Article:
Just added another ten water bottle holders to the @syzygy.kink store. Post apocalypkink hydration transportation solutions made from 95% recycled materials (only the rivets were bought new.) If you’ve been waiting on one, now’s your chance, I’ll be making impact toys next so the next batch of bottle holders won’t be for a while. x
Felt cute. Instagram will probably delete later.
Getting new tattoos, and flying to Melbourne over the top of ongoing bushfires in East Gippsland in order to do so, feels strange. Living life as normal feels strange. Not living life as normal also feels strange. Cancelling a tattoo appointment won’t tangibly affect anything other than my tattooists income. Still, I went into this one feeling apprehensive about decorating during the apocalypse. While I typed this caption a new notification popped up from Fires Near Me. The fires are, again, near us. I don’t have a neat reconciliation for this caption, I’m still sorting through thoughts, but the incredible creatress that guided me through this latest transformation was perfectly attuned, and I couldn’t have asked for a better day spent safe from the southern smoke, inside @amaltheatattoos studio and surrounded by plants and peace, whatever that means moment to moment. Thank you so much Silvia for your incredible work and calm presence. 🖤
If you dig this style, and you also want a tattoo or two despite the state of our beautiful land, @amaltheatattoos is doing some amazing Australian animal flash with proceeds going toward bushfire relief!
We only made it to Milton the next morning before they closed the highway. Eucalyptus trees hundreds of years old still glowing hell red from the inside out were falling across it. It was never safe to have opened to begin with, the authorities are just desperate to get people out of this area ahead of catastrophic fire conditions forecast for Saturday. We took the back ways back home, uncertain. Photo albums stacked haphazardly in clear plastic crates. Teetering on ladders to dig trembling hands into decomposing leaf matter in gutters, then filling them with water. Filling everything with water. Buckets in the backyard, cordial jugs in the house, sinks, plant pots. The water has been cut off completely in Milton, and you could see the fire on the other side of Narawalle Inlet from where we’d just come from. Gas bottles from the BBQ off the balcony & inside the house, raking everything else away from it. We could see a new fire from the kitchen window now. I climbed onto the roof again to see better. It jumped Lake Tabourie and is burning to the south west, with westerlies predicted Friday & Saturday. The neighbours have their cars packed, Dad’s on his way home to grab what’s irreplaceable. Another restless sleep & alarms set for 4am to check if the highway’s re-opened. The smoke is too thick, visibility too poor, to look out toward Pigeon House and see if the fire has moved closer during the night, but those qualities indicate that it probably has.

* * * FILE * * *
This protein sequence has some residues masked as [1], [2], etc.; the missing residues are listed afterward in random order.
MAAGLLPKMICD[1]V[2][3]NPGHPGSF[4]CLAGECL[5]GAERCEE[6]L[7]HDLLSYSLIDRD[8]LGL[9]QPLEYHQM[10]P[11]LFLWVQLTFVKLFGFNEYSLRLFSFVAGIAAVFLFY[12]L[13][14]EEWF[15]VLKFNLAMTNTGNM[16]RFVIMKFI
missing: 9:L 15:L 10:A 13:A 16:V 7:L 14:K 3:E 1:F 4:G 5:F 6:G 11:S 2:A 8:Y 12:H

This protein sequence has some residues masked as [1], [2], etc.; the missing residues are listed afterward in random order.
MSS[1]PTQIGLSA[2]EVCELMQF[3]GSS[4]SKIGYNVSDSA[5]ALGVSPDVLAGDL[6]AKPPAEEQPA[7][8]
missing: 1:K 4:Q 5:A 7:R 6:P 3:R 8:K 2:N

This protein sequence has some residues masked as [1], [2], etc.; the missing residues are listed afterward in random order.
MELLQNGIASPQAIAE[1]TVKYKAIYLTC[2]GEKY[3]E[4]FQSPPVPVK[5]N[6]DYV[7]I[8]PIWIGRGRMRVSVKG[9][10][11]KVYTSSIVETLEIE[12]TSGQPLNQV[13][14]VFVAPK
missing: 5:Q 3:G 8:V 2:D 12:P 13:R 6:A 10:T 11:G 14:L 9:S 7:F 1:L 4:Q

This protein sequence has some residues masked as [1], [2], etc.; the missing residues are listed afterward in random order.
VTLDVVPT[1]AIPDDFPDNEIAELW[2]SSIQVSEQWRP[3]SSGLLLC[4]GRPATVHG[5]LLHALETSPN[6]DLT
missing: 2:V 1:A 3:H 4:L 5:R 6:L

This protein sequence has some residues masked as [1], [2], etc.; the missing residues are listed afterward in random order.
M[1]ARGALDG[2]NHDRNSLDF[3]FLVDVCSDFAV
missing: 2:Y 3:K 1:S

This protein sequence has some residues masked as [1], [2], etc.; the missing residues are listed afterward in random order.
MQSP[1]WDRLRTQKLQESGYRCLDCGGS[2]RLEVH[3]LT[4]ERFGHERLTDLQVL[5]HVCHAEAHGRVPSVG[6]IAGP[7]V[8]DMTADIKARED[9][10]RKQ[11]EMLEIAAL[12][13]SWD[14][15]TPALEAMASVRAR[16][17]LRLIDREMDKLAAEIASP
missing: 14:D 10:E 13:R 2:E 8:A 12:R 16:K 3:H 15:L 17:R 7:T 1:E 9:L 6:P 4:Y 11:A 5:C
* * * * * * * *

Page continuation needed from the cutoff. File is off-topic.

The highway is tentatively open again, we just made it to Nowra with a painting of Burrill Lake my late grandfather did on the back seat. We drove past melted street signs, the wreckage of people’s homes, spot fires & smouldering earth choking everything around it. I said goodbye to my home of almost 28 years in tears. There aren’t enough RFS units to even think about touching the fire we can see from the house before Saturday. The Narawalle fire has been burning for two days without anyone to waterbomb it. If shit gets real tomorrow, no help will come. My community will be another huddled on a beach, watching their houses decimated & carried toward them in reddened darkness & pyrocumulonimbus winds.
Welcome to 2020
This photo was taken at 11am on New Years Eve, looking out at the Little Forest fire across Burrill Lake. I took the second video from my roof ten minutes later. By 1pm the smoke had filled the atmosphere around us, while I sat in the backyard of my childhood home with friends, increasingly on edge, checking constantly to see if it was getting thicker. By 2pm we had lost electricity, by 3pm we had lost phone reception. At 4pm a neighbour popped his head over the fence to tell me Mogo Zoo was on fire. We spoke about being grateful for our proximity to the coast. 2020 began by shining a torch into the darkness outside and watching ash rain from the sky. I didn't sleep til sunrise, not because I stayed up welcoming in the new year, just too tense to close my eyes. Aware in the most embodied way not only of our proximity to the coast, but of that to the fires that surrounded us, incessantly checking the time. Two hours of impossibly light, restless, half sleep later I woke up to firefighting helicopters & planes overhead, and laid in bed trying to figure out how far away the fires were now based on how often the aircraft made laps back and forth from the lake. Turned on ABC radio to hear "There is no petrol left at any of the petrol stations. All shops are closed as there is no electricity. It may not be restored for a week. The Princes Highway is closed in four places. Do not swim, there may have been sewage failures." This is before hearing the emerging death tolls, the property losses - both of which kept climbing with every update, - the reports of livestock screaming in distress. 4000 people stranded on a beach. Cars melting into the roads half an hour north of us. I spent most of the first day of this decade in tears, feeling helpless & angry & frightened. Incredibly, the electricity was restored the evening of New Years Day. Now I'm seeing the impact in photos & videos, not just hearing it in words. Children in boats & P2 masks. Cars in lakes. Fire right down to the shore. We tried to evacuate yesterday but the fire flared up in Sussex Inlet again, closing the only highway out of the south coast. (continued in next post.)